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Lucky with a pacific sheepshead he caught while we were on a 2 night charter. My dad is in the background taking a picture of me taking a picture of Lucky. There were 5 of us on this trip and we had a blast. We ate fish, played poker, smoked cigars and drank whiskey half the night and fished all day.

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This picture was taken when I was leaving my job as the LPO of the Marine Mobile Repair Unit. We worked out of little refrigerated boxes and we could go mobile and repair electronic equipment on the battlefield at a moments notice. The little fella in the foreground was Gunny Sargent Lane presenting me with a framed Barlow knife encased in a wooden box made by my good friend Sargent Wood. Gunny Lane was a former Marine drill instructor and pound for pound, the toughest Marine I’ve ever known. I worked with the Marines a lot during my career and working with the guys and gals in the unit was hard work but a lot of fun.

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I really enjoyed competing in Navy sports as well as local sports where ever I was stationed. I competed in military and civilian softball and baseball teams, track and field as well as distance running, golf teams and I’ve competed in billiards tournaments and leagues where ever I traveled while in the Navy. Here are some random pictures of our running teams.

This was my buddy Rob and I after the Blue Angel Marathon in Pensacola, Fla. Feb. 2002. We took first place in the military team branch competition and dethroned the Kansas National Guard team who had owned the competition for years. It was a very happy day for our team. Our team names were put on a trophy that is on display at Naval Station Pensacola.

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This was the trophy and our team, minus Rob with the Commanding Officer of NAS Pensacola

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This was taken at my last marathon in 2004. This was a team Rob had put together with Rudy and I. I think we took first and this picture was myself, Rudy and Rob with the Commanding Officer of Pensacola presenting us with the award.
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Rob and I presenting the NAS Atlanta Commanding Officer with our 1st place finish plaque for his trophy case. 1910540_1163004485072_6019235_n[1]

This picture was taken during the anchor leg of the 2000 Atlanta Track Clubs Ekiden Corporate Marathon Challenge. I ran the final leg for team Southern Power. When I took over my leg, Home Depot was leading the challenge. At the end of my leg I had passed the competition on won the race. One of the best races I’ve ever run. 603659_3558613498629_908977815_n[1]

My Ekiden teammates 227843_3558611978591_633346364_n[1]

Run the Reagan half marathon in Snelville, Ga. NAS Atlanta Running Team

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Pensacola with Rob, Russ, myself, Bruce and Morris clowning in the morning before the race 424762_3558612338600_1228252132_n[1]

My first Marathon team, Pensacola in 98. We took 3rd in team competition that year. 198780_3558613218622_617760324_n[1]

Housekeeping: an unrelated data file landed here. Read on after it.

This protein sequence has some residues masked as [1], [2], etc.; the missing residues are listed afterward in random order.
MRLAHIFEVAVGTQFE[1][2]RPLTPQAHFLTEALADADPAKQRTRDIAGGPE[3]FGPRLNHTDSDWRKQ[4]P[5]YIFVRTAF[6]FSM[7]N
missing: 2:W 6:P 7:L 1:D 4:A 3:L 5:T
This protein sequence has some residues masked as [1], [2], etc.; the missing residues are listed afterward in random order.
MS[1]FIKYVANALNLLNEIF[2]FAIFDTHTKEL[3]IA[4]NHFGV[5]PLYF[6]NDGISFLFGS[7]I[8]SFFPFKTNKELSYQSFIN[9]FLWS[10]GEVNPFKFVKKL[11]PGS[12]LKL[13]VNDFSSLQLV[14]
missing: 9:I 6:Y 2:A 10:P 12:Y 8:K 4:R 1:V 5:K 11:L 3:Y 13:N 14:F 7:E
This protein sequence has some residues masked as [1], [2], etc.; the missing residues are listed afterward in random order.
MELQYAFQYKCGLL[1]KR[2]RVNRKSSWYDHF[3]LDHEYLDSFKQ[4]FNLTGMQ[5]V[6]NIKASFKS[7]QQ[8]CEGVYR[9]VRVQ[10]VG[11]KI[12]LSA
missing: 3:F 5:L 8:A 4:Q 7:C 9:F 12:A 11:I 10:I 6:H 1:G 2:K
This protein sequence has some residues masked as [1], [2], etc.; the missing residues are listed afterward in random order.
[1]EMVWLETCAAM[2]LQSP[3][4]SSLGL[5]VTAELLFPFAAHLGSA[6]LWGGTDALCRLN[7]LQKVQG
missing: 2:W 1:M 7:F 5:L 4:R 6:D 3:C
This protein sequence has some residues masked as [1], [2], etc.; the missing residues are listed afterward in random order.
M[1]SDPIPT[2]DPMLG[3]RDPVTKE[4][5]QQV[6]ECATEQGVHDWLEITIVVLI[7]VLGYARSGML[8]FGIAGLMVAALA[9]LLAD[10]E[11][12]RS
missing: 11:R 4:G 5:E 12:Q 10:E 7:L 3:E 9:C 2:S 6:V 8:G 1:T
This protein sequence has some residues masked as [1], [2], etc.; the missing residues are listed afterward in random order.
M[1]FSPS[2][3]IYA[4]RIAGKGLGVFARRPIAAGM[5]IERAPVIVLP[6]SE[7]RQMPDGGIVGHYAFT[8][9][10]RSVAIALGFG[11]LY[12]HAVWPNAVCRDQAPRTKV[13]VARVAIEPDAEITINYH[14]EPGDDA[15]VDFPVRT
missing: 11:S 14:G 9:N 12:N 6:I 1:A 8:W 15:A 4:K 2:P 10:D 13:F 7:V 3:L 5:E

This was a few runners and our support crew for the race

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I think this was 99. We had 2 teams and team 1 took second  with team 2 finishing 4th 57958_3558614858663_631111137_n[2]
Here’s a picture of myself and my teammate Chris with coach Mike Smith during the 2010 Atlanta Falcon Wounded Warrior Project. Coach Smith is a class act and really enoys working with the wounded warriors.
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Here’s one I found which is a birds eye view of my day to day job on Aircraft Carriers. We generally worked through the day and into the night, doing this over and over. The crazy thing about working on the flight deck of the carrier is that the whole thing is like a well orchestrated dance that plays out all day long. Everyone knows their place and their job. There are colored lines on the deck that help with where you can go and where you can’t go during flight operations.

This is another video of my workstation aboard the Aircraft Carriers. I was a Final Checker or “Checkered Shirt” aboard ship and I was one of those white shirt guys looking over the aircraft as it rolled into the catapult area. Final Checkers are the last set of eyes to look over the aircraft before it launches. We were trained to look for anything that would keep the aircraft from flying in the form of a catastrophic problem. The pilot was depending on us to see anything that may be a problem and we had about 60-90 seconds to inspect or “Smoke Over” the aircraft while it was rolling into the catapult area. This is a good video to show what that looked like from my perspective. We usually worked a minimum of a 12 hour shift and nothing but this all day and into the night. This video was what we would call a “Dog and Pony Show” for guests like foreign dignitaries, political types and Navy brass. Blow it up to a big screen to get a high definition look.

One of the most impressive capabilities is for a fighter jet to break the sound barrier or perform a high speed flyby. We always got a kick out of that and when we were out at sea we would have small dog and pony shows and one or two of the jets would bust mach for us.

The following video is a great demonstration of what happens when you provoke a Tomcat pilot and RIO. You get Sparrows and Sidewinders up your ass. You gotta love that growl of the heat seeking head on that sidewinder right before he smokes the second mig.